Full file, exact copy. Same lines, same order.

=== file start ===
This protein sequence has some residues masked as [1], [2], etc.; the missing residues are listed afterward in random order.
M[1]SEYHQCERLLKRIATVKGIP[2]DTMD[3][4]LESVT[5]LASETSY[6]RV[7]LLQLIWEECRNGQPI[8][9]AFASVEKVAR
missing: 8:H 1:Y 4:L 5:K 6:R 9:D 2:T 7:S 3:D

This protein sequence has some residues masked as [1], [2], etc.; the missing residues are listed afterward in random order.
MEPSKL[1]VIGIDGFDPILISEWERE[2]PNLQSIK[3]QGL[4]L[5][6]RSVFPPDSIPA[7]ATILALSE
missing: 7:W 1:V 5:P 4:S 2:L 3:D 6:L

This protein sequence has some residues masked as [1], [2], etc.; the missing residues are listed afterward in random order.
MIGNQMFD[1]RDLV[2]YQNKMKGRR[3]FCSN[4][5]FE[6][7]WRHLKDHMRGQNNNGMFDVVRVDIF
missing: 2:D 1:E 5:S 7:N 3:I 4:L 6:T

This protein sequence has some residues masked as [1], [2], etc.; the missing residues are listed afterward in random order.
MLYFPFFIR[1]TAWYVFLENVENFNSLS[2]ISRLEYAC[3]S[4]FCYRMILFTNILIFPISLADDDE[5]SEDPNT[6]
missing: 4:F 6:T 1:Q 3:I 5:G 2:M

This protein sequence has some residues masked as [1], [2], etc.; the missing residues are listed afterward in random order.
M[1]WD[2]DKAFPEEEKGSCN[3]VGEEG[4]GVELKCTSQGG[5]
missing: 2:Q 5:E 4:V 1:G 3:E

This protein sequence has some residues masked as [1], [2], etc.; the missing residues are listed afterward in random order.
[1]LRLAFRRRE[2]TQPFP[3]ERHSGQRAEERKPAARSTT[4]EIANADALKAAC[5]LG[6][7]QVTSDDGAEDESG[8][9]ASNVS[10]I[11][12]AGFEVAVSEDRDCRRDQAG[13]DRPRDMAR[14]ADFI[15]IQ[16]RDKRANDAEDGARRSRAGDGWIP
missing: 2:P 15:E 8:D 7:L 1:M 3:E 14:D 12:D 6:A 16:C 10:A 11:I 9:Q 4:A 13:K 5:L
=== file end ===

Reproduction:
This protein sequence has some residues masked as [1], [2], etc.; the missing residues are listed afterward in random order.
M[1]SEYHQCERLLKRIATVKGIP[2]DTMD[3][4]LESVT[5]LASETSY[6]RV[7]LLQLIWEECRNGQPI[8][9]AFASVEKVAR
missing: 8:H 1:Y 4:L 5:K 6:R 9:D 2:T 7:S 3:D

This protein sequence has some residues masked as [1], [2], etc.; the missing residues are listed afterward in random order.
MEPSKL[1]VIGIDGFDPILISEWERE[2]PNLQSIK[3]QGL[4]L[5][6]RSVFPPDSIPA[7]ATILALSE
missing: 7:W 1:V 5:P 4:S 2:L 3:D 6:L

This protein sequence has some residues masked as [1], [2], etc.; the missing residues are listed afterward in random order.
MIGNQMFD[1]RDLV[2]YQNKMKGRR[3]FCSN[4][5]FE[6][7]WRHLKDHMRGQNNNGMFDVVRVDIF
missing: 2:D 1:E 5:S 7:N 3:I 4:L 6:T

This protein sequence has some residues masked as [1], [2], etc.; the missing residues are listed afterward in random order.
MLYFPFFIR[1]TAWYVFLENVENFNSLS[2]ISRLEYAC[3]S[4]FCYRMILFTNILIFPISLADDDE[5]SEDPNT[6]
missing: 4:F 6:T 1:Q 3:I 5:G 2:M

This protein sequence has some residues masked as [1], [2], etc.; the missing residues are listed afterward in random order.
M[1]WD[2]DKAFPEEEKGSCN[3]VGEEG[4]GVELKCTSQGG[5]
missing: 2:Q 5:E 4:V 1:G 3:E

This protein sequence has some residues masked as [1], [2], etc.; the missing residues are listed afterward in random order.
[1]LRLAFRRRE[2]TQPFP[3]ERHSGQRAEERKPAARSTT[4]EIANADALKAAC[5]LG[6][7]QVTSDDGAEDESG[8][9]ASNVS[10]I[11][12]AGFEVAVSEDRDCRRDQAG[13]DRPRDMAR[14]ADFI[15]IQ[16]RDKRANDAEDGARRSRAGDGWIP
missing: 2:P 15:E 8:D 7:L 1:M 3:E 14:D 12:D 6:A 16:C 10:A 11:I 9:Q 4:A 13:K 5:L